Red-hot Rosario not enough as 'pen falters

August 12th, 2020

The Twins’ scuffling offense will have a little bit more wiggle room to solve its issues if is, indeed, starting one of his patented hot streaks. There still wasn’t enough wiggle room on Tuesday night, though.

After hitting a decisive grand slam in Monday’s game, Rosario crushed two more homers to account for most of Minnesota’s offense on Tuesday. But the Twins’ bats couldn’t muster much else despite knocking 10 hits, and the normally reliable relief corps was punished by the long ball in a bullpen game as Tyler Clippard, Matt Wisler, Trevor May and Taylor Rogers each coughed up homers in the Twins’ 6-4 loss to the Brewers at Miller Park.

“We're playing a lot of close, competitive ballgames,” Twins manager Rocco Baldelli said. “It really ends up coming down to one swing or a guy getting a big out in a spot where there are people on base -- and really, if you don't execute all the way through, if you don't push across that extra run, if you don't do everything in those close games, you may run the risk of losing a few. We've lost some close games that we could very easily see ourselves winning.”

Minnesota’s primary lead protectors in the bullpen -- Clippard, May, Rogers, Tyler Duffey and Sergio Romo -- entered this series having allowed just one homer combined in 2020. Romo allowed a late blast on Monday -- and that was, it turned out, a sign of things to come.

Clippard allowed a leadoff blast to Avisaíl García as the opener on Tuesday, and Wisler and May were each tagged by Manny Piña, who tied the game with his two-run blast off May in the sixth for his first career multi-homer game. Rogers, the closer, entered in a tie game in the eighth and allowed a go-ahead, two-run shot to Gyorko.

“Sometimes, it’s just like guys are just going down and getting pitches that they don’t normally get or just taking advantage of momentary mistakes at the right time,” May said. “They just did that today. They did it three or four times. Sometimes, the other team just scores more runs than you because they executed a little bit better, and I think that was the case today.”

That was enough to nullify Rosario’s own multi-homer game -- the 10th of his career -- because the Twins’ offense couldn’t do much else outside of Jorge Polanco’s solo shot in the first.

Rosario eked out a solo homer in the first inning when he got a hold of an inside fastball and barely yanked it over the right-field wall, an estimated 349 feet from home plate. He followed with a much more decisive blast in the third, when he extended the Twins’ lead to 4-1 by smashing a high cutter 411 feet to right-center for a two-run blast.

"Yesterday, he hit a grand slam and we lost the game,” Piña said. “Today, he hit those two homers and it was a little frustrating to me, like, ‘Wow, I don’t know where we can pitch this guy.’ But I paid it back. I paid with the same money."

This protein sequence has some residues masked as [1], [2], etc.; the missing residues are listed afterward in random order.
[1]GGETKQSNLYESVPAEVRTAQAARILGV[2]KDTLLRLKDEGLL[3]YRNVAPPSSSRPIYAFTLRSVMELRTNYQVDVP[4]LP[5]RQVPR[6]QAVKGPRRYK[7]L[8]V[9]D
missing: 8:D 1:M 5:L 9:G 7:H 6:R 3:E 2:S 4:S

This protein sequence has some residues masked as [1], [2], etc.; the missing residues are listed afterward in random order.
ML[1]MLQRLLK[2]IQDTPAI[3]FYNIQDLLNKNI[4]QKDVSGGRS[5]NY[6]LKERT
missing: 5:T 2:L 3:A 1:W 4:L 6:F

What’s more impressive, though? Rosario now leads the Twins with six homers, as his two blasts on Tuesday pushed him past Max Kepler for the team lead. The other number to look at is Rosario’s seven walks, ranking him second on the team.

That walk count has perhaps been one of the greatest surprises on the Twins so far this season. The free-swinging Rosario is notoriously walk-shy, with a career high of 35 free passes in 589 plate appearances in 2017. Apparently, not anymore.

“He's giving himself an opportunity to stay back in certain spots and to see the ball first before reacting,” Baldelli said. “Rosie is a very reactionary guy. He sees. He reacts. He plays. He sees the ball and puts a good swing on the ball, and there are spots where he may not get the pitch that he's really hoping to get. He may not get that fastball that he can kind of ambush and throw out there, and also knows that patience and that ability to actually look for other things.”

Rosario surprised many in Spring Training -- the first version -- when he said that he was working to take more walks to boost his OPS, which topped out at .836 in that 2017 season. That’s up to .853 in a limited time this season, thanks to all the homers and walks.

It’s likely much easier said than done to make these adjustments during an unprecedented season in which the Twins hope to contend, but all the metrics are there. Rosario’s swing rate is down from 59.1 percent in 2019 to 49.0 percent in ‘20, while his chase rate at pitches out of the zone is down more than 5 percentage points and his whiff rate is also down 2 percent. The results are showing.

“There aren't that many people that you can just tell something to or have a good conversation with them or give them an idea, and they take that idea and bring it out onto the field,” Baldelli said before the game. “So with Rosie, we still continue to say you definitely do not want to take away his aggressiveness. You want to let him go out there and do what comes naturally to him, but also knowing that he's not going to expand in certain situations.”